The Coase Theorem

The Coase Theorem (named after the British economist Ronald Coase) is a famous theorem that addresses the question of how effectively private markets can deal with externalities. In essence, it states that private parties can solve the problem of externalities on their own, if they can bargain over the allocation of […]

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Why Zero Profit Equilibria Can Subsist

In the long run equilibrium, firms in competitive markets make zero profit. This may seem odd, considering all the effort and time that has to be put into running a company. So why should these firms stay in business? The answer to this question lies in the definition of the […]

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Positive Externalities vs Negative Externalities

Externalities are defined as the positive or negative consequences of economic activities on unrelated third parties. Since the causers are not directly affected by those externalities, they will not take them into account. As a result, the social cost (or benefit) of these activities is different from their individual cost […]

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The Price Elasticity of Supply

According to the law of supply and demand the quantity supplied of a good or service will generally decrease as its price falls. To see how strong this effect actually is, we can once again draw on the concept of elasticity. In particular, we use the price elasticity of supply. The […]

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The Price Elasticity of Demand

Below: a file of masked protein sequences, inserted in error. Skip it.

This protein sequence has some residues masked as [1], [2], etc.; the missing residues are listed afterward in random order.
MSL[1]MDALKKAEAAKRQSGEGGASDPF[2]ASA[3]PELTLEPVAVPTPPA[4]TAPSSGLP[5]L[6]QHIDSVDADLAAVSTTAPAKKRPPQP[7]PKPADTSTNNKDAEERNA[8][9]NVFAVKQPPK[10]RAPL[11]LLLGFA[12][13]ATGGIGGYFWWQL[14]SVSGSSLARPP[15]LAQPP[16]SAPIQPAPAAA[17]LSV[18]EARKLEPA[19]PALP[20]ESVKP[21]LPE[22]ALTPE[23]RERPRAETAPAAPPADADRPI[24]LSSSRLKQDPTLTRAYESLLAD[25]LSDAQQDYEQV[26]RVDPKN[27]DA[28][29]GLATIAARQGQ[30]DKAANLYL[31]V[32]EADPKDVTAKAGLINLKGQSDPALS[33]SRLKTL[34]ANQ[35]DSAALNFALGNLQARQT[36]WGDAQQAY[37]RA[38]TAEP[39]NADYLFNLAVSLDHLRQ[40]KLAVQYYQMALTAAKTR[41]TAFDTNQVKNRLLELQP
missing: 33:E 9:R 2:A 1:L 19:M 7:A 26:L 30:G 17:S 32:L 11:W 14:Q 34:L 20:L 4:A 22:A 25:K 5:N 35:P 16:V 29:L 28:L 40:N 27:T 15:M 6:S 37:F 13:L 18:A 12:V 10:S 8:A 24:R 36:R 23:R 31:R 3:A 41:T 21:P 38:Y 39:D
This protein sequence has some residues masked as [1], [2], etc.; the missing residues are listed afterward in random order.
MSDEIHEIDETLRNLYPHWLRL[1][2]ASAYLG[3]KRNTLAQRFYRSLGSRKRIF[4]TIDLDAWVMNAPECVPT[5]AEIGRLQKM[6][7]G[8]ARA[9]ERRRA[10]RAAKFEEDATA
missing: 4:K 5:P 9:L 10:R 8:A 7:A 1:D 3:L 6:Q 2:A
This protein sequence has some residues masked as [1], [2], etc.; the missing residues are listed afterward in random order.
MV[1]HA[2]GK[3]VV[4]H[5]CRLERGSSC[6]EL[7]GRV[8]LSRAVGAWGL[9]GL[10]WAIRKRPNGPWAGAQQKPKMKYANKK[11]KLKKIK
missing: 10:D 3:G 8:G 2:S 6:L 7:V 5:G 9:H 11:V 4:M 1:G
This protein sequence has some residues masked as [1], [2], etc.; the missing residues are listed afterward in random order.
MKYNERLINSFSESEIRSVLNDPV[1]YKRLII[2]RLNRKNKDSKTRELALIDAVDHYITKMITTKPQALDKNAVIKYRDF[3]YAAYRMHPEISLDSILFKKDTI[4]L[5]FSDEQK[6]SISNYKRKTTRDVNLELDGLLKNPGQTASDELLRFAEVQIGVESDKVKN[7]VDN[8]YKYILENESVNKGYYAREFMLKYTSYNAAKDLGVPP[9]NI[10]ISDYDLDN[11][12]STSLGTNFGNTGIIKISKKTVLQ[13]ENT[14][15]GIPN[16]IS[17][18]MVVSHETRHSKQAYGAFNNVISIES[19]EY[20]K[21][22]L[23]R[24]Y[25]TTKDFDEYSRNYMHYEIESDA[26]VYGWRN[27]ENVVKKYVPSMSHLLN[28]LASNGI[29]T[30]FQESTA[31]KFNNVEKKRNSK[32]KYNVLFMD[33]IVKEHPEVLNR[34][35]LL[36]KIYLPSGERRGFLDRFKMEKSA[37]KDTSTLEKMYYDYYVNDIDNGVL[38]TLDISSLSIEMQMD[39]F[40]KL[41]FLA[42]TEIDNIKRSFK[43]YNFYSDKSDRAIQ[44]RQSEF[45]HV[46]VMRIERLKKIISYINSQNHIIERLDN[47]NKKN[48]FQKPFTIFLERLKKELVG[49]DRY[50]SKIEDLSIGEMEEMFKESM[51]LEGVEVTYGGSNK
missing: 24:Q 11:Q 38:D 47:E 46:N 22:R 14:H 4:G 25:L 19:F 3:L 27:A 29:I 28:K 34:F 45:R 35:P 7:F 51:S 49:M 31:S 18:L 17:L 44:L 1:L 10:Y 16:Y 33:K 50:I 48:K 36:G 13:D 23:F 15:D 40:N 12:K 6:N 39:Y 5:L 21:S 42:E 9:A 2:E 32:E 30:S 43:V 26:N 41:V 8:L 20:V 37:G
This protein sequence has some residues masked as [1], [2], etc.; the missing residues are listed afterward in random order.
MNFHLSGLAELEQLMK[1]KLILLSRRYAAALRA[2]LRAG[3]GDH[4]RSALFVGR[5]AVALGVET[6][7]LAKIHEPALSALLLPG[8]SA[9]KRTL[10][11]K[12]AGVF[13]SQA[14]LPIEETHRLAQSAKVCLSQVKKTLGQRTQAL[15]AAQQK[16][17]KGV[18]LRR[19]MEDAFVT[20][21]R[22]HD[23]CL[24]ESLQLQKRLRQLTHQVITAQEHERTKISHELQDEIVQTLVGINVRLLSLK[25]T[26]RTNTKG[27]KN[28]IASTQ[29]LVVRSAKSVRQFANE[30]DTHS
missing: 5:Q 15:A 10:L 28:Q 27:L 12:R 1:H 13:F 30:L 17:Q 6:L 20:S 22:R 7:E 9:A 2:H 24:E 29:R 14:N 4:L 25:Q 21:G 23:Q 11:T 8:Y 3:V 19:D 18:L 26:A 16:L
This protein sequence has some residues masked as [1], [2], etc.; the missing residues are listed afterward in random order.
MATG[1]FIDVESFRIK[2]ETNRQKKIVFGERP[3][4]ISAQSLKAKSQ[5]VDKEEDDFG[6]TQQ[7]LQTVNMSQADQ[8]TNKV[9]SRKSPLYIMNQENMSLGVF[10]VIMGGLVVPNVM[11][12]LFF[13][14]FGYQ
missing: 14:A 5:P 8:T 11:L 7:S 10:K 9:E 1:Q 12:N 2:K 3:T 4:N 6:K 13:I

According to the law of supply and demand the quantity demanded of a good or service will generally increase if its price falls. To see how strong this effect actually is we use the concept of elasticity. More specifically, the price elasticity of demand. Depending on what we are analyzing […]

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Comparative Advantage and Trade

We live in a globalized world where virtually all countries interact and engage in trade. Most of them have various trade connections with a multitude of different countries. As a consequence, there is a significant amount of competition. This raises the question how smaller countries with relatively weak economies can […]

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Perfect Competition vs Imperfect Competition

Firm behavior in competitive markets is probably one of the most fundamental subjects in economics. That is mainly due to the fact that most markets we encounter in reality are competitive, at least to a certain degree. Competition is characterized by a multitude of firms offering the same (or a […]

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Profit Maximization

In economics it is often assumed that companies try to maximize profit. That is, they try to maximize revenue while at the same time minimizing costs. In order to do that, firms need to look “at the margin”. That means, they have to keep an eye on changes in revenue (i.e. marginal […]

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Monopoly Power

A Monopoly is one of the four typical market structures. It describes a situation where a single firm (or individual) is the sole producer and seller of a product or service in an entire market. It is characterized through a lack of competition. As a result the monopolist has the ability to […]

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The Law of Supply and Demand

The principle of supply and demand is one of the most important concepts in microeconomics. It helps us understand how and why transactions on markets take place and how prices are determined. To learn more about supply and demand we mainly need to look at consumers and producers. Consumers In this case, […]

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